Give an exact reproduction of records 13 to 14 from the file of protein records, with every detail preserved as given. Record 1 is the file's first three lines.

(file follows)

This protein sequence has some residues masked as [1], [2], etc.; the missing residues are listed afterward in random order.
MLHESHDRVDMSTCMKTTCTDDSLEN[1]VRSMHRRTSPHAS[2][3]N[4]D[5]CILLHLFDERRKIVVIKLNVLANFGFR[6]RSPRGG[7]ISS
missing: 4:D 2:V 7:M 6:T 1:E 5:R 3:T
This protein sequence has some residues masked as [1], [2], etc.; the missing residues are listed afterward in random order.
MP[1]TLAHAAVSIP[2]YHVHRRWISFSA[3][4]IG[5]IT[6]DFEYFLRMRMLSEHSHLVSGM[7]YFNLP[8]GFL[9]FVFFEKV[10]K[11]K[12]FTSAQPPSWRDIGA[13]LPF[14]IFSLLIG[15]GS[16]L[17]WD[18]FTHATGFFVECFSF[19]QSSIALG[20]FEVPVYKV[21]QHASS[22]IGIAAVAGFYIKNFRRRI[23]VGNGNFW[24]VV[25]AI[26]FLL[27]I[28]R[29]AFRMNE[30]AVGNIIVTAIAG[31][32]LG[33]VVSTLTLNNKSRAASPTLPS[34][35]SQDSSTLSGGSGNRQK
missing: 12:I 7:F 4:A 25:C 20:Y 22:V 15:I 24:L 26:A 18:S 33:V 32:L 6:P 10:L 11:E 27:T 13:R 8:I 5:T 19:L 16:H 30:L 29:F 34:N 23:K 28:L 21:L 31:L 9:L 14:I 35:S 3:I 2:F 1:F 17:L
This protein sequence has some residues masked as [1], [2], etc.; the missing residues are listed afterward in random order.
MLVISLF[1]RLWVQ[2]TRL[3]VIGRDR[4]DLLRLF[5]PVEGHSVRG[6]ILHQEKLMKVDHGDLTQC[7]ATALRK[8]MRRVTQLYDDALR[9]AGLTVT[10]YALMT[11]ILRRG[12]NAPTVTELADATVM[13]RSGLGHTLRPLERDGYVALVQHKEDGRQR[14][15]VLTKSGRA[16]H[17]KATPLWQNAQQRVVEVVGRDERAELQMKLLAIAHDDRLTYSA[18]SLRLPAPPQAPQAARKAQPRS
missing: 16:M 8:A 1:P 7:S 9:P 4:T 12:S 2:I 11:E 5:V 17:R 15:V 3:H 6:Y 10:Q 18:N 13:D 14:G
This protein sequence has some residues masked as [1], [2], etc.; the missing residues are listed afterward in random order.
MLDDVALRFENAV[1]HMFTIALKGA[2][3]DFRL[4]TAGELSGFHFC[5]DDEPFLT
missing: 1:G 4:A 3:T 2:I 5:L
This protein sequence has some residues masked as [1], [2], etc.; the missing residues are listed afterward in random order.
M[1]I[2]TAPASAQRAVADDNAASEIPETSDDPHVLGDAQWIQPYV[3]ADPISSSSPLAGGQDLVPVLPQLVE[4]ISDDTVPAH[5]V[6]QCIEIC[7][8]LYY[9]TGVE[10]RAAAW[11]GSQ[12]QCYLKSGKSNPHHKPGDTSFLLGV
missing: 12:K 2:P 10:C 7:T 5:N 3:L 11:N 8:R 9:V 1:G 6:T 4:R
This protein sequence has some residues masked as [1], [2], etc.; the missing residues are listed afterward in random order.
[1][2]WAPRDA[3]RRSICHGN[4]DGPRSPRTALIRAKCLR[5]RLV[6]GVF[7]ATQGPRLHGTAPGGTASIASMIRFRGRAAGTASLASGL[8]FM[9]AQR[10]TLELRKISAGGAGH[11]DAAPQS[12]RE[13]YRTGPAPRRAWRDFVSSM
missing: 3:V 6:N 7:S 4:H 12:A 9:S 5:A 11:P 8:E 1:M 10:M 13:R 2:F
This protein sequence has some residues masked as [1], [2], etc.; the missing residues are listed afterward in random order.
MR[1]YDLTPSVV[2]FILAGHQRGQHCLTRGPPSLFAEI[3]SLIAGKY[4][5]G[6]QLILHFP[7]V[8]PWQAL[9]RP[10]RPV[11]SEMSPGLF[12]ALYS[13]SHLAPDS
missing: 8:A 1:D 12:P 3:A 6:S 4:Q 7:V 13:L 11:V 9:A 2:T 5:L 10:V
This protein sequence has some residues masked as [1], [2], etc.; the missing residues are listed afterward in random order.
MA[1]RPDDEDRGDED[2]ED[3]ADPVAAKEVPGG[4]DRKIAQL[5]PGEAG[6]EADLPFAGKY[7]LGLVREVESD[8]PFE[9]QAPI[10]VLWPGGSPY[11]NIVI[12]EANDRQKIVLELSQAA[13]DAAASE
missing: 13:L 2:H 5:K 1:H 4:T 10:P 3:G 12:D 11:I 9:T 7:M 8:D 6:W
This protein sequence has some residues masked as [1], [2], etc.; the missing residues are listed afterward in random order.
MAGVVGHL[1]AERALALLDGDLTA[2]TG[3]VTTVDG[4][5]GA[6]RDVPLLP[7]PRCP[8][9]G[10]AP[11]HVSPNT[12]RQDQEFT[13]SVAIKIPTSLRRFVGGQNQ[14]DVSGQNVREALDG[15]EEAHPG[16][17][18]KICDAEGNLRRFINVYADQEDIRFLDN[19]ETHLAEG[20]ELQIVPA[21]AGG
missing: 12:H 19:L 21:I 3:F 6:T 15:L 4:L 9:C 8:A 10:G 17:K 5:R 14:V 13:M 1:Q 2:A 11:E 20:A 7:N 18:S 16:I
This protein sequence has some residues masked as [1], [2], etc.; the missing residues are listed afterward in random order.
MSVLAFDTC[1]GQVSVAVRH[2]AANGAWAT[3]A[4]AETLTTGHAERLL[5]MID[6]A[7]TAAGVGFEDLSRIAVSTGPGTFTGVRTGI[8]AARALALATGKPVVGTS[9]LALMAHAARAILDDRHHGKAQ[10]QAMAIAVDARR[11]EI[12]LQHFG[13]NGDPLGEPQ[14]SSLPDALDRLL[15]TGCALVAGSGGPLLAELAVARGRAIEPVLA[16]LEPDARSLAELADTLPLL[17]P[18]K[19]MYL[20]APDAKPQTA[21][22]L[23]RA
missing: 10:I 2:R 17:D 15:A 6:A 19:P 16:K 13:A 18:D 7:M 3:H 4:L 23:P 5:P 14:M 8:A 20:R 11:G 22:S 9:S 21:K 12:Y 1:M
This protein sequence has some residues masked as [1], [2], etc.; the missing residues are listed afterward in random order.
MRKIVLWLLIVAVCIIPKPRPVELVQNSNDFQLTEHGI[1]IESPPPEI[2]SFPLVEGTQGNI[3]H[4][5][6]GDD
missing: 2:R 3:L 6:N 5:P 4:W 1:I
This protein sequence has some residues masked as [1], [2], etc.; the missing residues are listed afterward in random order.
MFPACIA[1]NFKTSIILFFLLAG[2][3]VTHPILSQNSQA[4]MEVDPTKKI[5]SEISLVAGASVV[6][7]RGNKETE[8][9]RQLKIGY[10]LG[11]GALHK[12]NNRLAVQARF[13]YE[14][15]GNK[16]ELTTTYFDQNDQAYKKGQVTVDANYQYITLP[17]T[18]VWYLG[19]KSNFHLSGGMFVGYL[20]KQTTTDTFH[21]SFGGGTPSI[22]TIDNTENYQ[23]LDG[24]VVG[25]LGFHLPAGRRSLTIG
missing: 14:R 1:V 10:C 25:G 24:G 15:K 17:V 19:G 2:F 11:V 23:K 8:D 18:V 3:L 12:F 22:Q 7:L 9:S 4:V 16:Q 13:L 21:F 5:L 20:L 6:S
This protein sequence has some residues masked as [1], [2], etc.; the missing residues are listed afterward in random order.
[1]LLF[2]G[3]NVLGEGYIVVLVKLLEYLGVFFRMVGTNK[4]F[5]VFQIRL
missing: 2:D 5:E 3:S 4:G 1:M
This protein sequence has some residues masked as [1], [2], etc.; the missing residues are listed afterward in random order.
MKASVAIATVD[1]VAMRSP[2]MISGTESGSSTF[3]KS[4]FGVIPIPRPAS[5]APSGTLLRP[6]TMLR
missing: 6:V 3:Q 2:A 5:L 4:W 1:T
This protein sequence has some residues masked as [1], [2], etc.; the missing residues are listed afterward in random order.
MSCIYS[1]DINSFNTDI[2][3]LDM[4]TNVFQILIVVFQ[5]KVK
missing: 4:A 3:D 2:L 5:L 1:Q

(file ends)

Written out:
This protein sequence has some residues masked as [1], [2], etc.; the missing residues are listed afterward in random order.
[1]LLF[2]G[3]NVLGEGYIVVLVKLLEYLGVFFRMVGTNK[4]F[5]VFQIRL
missing: 2:D 5:E 3:S 4:G 1:M
This protein sequence has some residues masked as [1], [2], etc.; the missing residues are listed afterward in random order.
MKASVAIATVD[1]VAMRSP[2]MISGTESGSSTF[3]KS[4]FGVIPIPRPAS[5]APSGTLLRP[6]TMLR
missing: 6:V 3:Q 2:A 5:L 4:W 1:T